Despite coworking giant WeWork’s bankruptcy filing this week, its two Las Vegas locations remain operational.
WeWork is seeking Chapter 11 bankruptcy protection in a move that it says will help it reorganize and strengthen its financial position. While the company will likely close underperforming locations, it’s unclear at this time if that will impact its Las Vegas operations, which include two locations totalling just over 138,000 square feet.
“Our spaces in Las Vegas are open and operational,” a WeWork spokesperson said in an emailed statement. “We remain committed to delivering an exceptional experience and innovative flexible workspace solutions for our members.”
WeWork declined to disclose how well its Las Vegas locations were performing and occupancy figures.
WeWork has a location in Two Summerlin, with about 47,000 square feet, and another at Town Square, with roughly 91,000 square feet, according to CoStar Group, a real estate data and analytics company. CoStar estimates the 138,000 square feet of WeWork space makes up just 0.2 percent of Las Vegas’ office inventory.
In a news release, WeWork said it will undergo a comprehensive financial reorganization and will “further rationalize its commercial office lease portfolio.” A spokesperson said this includes reducing rent expenses, exploring alternative lease options and investing more in the company’s strongest assets.
Overall, the Las Vegas office market had a direct vacancy rate of 10.9 percent in the third quarter of 2023, according to a report from CBRE Group Inc.
Dana Berggren, owner of The Coop, which operates two coworking spaces in Las Vegas, said she wasn’t very surprised by WeWork’s bankrupty because of its rapid expansion since its founding in 2010 and its presence in high-price markets. Her company occupies 24,000 square feet of office space in the Las Vegas market.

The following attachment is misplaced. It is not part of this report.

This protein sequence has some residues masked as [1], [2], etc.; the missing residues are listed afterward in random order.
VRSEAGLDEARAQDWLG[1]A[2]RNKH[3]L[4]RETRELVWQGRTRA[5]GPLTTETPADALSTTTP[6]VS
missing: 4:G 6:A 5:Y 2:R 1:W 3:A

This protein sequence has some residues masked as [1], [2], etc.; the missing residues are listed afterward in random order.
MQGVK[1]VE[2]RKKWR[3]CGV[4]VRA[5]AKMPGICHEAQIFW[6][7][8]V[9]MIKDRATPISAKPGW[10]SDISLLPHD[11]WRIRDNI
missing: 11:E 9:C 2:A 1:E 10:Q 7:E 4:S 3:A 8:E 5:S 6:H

“Locations where WeWork might have been, especially in these larger metropolitan cities, New York, (Los Angeles), San Francisco, Washington D.C., Chicago … these are class-A office projects which command a high rent, so in turn, you have to charge that much more,” she said.
Berggren said she sees positive momentum for the coworking market in Las Vegas because of the city’s growing population and a continued demand for workers to have flexible work space. She said the business model of coworking spaces can quickly change from high to low, and overall this business model is at the “whims” of the economy, because when the economy slows, companies and individuals often cut back on costs put toward coworking spaces.
Even though WeWork is a competitor to The Coop, Berggren hopes the company will be able to smooth out its operations, since WeWork has become the brand name for the coworking business model.
“WeWork really put coworking on the map and made it a term that everybody knows,” she said. “I hope for WeWork’s success, because I think their success begets all of our success.”